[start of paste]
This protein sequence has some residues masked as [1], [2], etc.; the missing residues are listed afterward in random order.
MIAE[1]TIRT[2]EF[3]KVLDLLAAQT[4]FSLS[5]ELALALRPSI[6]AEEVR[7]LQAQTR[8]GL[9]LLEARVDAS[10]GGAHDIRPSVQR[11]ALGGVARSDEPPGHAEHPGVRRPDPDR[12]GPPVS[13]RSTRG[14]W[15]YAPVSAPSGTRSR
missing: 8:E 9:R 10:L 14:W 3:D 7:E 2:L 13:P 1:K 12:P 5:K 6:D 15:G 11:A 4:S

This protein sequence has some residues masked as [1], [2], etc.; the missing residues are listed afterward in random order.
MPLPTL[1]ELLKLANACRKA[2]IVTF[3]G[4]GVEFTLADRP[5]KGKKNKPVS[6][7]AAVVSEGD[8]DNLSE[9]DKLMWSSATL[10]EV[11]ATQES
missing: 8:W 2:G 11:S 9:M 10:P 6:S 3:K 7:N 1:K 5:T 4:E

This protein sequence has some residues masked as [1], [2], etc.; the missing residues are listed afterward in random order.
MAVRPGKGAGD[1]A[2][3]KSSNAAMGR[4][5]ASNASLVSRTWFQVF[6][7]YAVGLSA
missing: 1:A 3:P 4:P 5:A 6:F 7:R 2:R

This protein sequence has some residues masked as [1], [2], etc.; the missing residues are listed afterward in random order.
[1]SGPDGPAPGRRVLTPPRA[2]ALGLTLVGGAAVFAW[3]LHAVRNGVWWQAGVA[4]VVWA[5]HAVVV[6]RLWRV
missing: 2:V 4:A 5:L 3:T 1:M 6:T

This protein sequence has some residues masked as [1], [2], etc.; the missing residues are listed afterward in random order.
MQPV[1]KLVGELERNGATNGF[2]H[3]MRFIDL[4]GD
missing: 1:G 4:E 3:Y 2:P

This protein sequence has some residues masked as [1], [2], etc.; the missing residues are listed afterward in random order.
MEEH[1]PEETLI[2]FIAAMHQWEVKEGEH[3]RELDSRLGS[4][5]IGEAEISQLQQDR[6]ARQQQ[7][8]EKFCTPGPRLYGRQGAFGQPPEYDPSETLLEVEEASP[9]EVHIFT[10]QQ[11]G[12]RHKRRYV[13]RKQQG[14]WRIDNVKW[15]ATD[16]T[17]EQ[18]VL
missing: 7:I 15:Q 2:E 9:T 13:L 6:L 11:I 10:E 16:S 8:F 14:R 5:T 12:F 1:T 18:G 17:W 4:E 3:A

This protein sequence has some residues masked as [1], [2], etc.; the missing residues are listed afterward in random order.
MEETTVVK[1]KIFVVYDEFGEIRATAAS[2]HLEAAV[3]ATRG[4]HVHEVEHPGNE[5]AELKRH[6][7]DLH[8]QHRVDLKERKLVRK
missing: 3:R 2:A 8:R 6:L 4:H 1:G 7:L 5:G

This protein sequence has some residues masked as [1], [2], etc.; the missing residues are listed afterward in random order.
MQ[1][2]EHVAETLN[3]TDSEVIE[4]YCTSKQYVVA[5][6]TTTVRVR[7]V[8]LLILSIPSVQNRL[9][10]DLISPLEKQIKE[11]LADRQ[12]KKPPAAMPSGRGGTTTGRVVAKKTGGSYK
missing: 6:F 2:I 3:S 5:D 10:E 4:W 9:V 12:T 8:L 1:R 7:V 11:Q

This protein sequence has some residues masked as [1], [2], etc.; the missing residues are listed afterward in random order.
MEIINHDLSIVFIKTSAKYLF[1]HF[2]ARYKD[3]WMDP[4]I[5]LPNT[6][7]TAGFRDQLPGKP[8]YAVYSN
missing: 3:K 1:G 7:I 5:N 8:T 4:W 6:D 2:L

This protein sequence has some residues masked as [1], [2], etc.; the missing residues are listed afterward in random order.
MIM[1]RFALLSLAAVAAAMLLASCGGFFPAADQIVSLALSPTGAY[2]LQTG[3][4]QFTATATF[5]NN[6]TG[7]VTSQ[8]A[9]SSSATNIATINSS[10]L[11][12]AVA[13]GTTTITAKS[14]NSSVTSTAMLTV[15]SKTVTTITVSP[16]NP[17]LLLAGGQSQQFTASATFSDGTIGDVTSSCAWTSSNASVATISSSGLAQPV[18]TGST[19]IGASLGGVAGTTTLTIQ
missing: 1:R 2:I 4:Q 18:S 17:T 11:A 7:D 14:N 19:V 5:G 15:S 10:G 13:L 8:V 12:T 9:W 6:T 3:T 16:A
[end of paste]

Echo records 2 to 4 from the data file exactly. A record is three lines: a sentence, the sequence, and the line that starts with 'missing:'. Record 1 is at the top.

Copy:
This protein sequence has some residues masked as [1], [2], etc.; the missing residues are listed afterward in random order.
MPLPTL[1]ELLKLANACRKA[2]IVTF[3]G[4]GVEFTLADRP[5]KGKKNKPVS[6][7]AAVVSEGD[8]DNLSE[9]DKLMWSSATL[10]EV[11]ATQES
missing: 8:W 2:G 11:S 9:M 10:P 6:S 3:K 7:N 1:K 5:T 4:E

This protein sequence has some residues masked as [1], [2], etc.; the missing residues are listed afterward in random order.
MAVRPGKGAGD[1]A[2][3]KSSNAAMGR[4][5]ASNASLVSRTWFQVF[6][7]YAVGLSA
missing: 1:A 3:P 4:P 5:A 6:F 7:R 2:R

This protein sequence has some residues masked as [1], [2], etc.; the missing residues are listed afterward in random order.
[1]SGPDGPAPGRRVLTPPRA[2]ALGLTLVGGAAVFAW[3]LHAVRNGVWWQAGVA[4]VVWA[5]HAVVV[6]RLWRV
missing: 2:V 4:A 5:L 3:T 1:M 6:T